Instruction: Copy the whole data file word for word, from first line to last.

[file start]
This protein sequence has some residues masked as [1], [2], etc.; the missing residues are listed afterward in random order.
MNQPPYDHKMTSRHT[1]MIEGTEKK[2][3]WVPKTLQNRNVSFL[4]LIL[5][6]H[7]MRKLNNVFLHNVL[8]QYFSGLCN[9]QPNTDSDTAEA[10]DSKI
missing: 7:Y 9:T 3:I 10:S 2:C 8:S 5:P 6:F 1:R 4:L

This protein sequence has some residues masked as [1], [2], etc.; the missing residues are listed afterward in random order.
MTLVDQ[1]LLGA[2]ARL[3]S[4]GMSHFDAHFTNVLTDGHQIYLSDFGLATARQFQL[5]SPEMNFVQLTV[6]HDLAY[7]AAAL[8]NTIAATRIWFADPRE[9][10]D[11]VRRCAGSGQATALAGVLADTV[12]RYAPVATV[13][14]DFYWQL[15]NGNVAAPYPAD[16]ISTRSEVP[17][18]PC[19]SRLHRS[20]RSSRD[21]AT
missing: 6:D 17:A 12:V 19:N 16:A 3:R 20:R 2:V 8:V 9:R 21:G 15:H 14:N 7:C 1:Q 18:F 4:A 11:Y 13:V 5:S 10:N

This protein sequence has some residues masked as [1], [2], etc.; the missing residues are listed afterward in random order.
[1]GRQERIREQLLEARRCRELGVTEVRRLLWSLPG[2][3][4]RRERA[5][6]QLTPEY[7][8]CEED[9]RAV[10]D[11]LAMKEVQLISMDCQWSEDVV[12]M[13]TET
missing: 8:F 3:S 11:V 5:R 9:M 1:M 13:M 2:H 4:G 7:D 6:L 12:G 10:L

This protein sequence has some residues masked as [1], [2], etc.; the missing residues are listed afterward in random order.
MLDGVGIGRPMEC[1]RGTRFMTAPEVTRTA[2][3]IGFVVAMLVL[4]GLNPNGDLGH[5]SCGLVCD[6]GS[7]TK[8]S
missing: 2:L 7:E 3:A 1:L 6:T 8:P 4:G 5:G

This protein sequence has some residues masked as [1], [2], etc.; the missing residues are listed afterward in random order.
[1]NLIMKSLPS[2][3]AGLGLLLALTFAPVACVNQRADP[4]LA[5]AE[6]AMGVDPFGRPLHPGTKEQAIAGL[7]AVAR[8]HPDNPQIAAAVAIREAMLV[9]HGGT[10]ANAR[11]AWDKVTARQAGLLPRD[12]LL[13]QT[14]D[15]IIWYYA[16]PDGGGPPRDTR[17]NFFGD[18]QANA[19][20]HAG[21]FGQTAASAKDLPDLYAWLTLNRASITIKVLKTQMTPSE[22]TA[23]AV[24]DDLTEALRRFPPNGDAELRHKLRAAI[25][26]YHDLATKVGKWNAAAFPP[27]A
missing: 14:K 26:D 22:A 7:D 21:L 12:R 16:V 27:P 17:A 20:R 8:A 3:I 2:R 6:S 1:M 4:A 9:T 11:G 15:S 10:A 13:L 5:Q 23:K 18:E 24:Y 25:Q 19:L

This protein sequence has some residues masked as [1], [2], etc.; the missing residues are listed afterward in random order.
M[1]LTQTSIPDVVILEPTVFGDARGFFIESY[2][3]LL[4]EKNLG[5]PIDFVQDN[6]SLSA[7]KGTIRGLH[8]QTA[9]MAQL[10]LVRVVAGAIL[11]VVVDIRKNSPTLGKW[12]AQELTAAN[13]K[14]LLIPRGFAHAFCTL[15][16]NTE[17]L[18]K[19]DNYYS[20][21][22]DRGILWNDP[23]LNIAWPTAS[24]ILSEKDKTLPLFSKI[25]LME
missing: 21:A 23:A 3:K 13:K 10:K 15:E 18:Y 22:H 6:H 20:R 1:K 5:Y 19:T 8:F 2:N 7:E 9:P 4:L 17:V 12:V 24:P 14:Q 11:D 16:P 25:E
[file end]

This protein sequence has some residues masked as [1], [2], etc.; the missing residues are listed afterward in random order.
MNQPPYDHKMTSRHT[1]MIEGTEKK[2][3]WVPKTLQNRNVSFL[4]LIL[5][6]H[7]MRKLNNVFLHNVL[8]QYFSGLCN[9]QPNTDSDTAEA[10]DSKI
missing: 7:Y 9:T 3:I 10:S 2:C 8:S 5:P 6:F 1:R 4:L

This protein sequence has some residues masked as [1], [2], etc.; the missing residues are listed afterward in random order.
MTLVDQ[1]LLGA[2]ARL[3]S[4]GMSHFDAHFTNVLTDGHQIYLSDFGLATARQFQL[5]SPEMNFVQLTV[6]HDLAY[7]AAAL[8]NTIAATRIWFADPRE[9][10]D[11]VRRCAGSGQATALAGVLADTV[12]RYAPVATV[13][14]DFYWQL[15]NGNVAAPYPAD[16]ISTRSEVP[17][18]PC[19]SRLHRS[20]RSSRD[21]AT
missing: 6:D 17:A 12:V 19:N 16:A 3:R 20:R 2:V 8:V 9:R 21:G 15:H 14:N 7:C 1:Q 18:F 4:A 11:Y 13:V 5:S 10:N

This protein sequence has some residues masked as [1], [2], etc.; the missing residues are listed afterward in random order.
[1]GRQERIREQLLEARRCRELGVTEVRRLLWSLPG[2][3][4]RRERA[5][6]QLTPEY[7][8]CEED[9]RAV[10]D[11]LAMKEVQLISMDCQWSEDVV[12]M[13]TET
missing: 8:F 3:S 11:V 5:R 9:M 1:M 13:M 2:H 4:G 7:D 6:L 12:G 10:L

This protein sequence has some residues masked as [1], [2], etc.; the missing residues are listed afterward in random order.
MLDGVGIGRPMEC[1]RGTRFMTAPEVTRTA[2][3]IGFVVAMLVL[4]GLNPNGDLGH[5]SCGLVCD[6]GS[7]TK[8]S
missing: 2:L 7:E 3:A 1:L 6:T 8:P 4:G 5:G

This protein sequence has some residues masked as [1], [2], etc.; the missing residues are listed afterward in random order.
[1]NLIMKSLPS[2][3]AGLGLLLALTFAPVACVNQRADP[4]LA[5]AE[6]AMGVDPFGRPLHPGTKEQAIAGL[7]AVAR[8]HPDNPQIAAAVAIREAMLV[9]HGGT[10]ANAR[11]AWDKVTARQAGLLPRD[12]LL[13]QT[14]D[15]IIWYYA[16]PDGGGPPRDTR[17]NFFGD[18]QANA[19][20]HAG[21]FGQTAASAKDLPDLYAWLTLNRASITIKVLKTQMTPSE[22]TA[23]AV[24]DDLTEALRRFPPNGDAELRHKLRAAI[25][26]YHDLATKVGKWNAAAFPP[27]A
missing: 14:K 26:D 22:A 7:D 21:L 12:R 16:V 27:P 17:A 20:R 8:A 3:I 2:R 6:S 1:M 4:A 9:T 11:G 15:S 10:A 13:L 5:Q 23:K 18:E 24:Y 25:Q 19:L

This protein sequence has some residues masked as [1], [2], etc.; the missing residues are listed afterward in random order.
M[1]LTQTSIPDVVILEPTVFGDARGFFIESY[2][3]LL[4]EKNLG[5]PIDFVQDN[6]SLSA[7]KGTIRGLH[8]QTA[9]MAQL[10]LVRVVAGAIL[11]VVVDIRKNSPTLGKW[12]AQELTAAN[13]K[14]LLIPRGFAHAFCTL[15][16]NTE[17]L[18]K[19]DNYYS[20][21][22]DRGILWNDP[23]LNIAWPTAS[24]ILSEKDKTLPLFSKI[25]LME
missing: 21:A 23:A 3:K 13:K 10:K 15:E 18:Y 22:H 6:H 20:R 1:K 5:Y 19:T 8:F 2:N 7:E 9:P 4:L 17:V 12:V 24:P 14:Q 11:D 16:P 25:E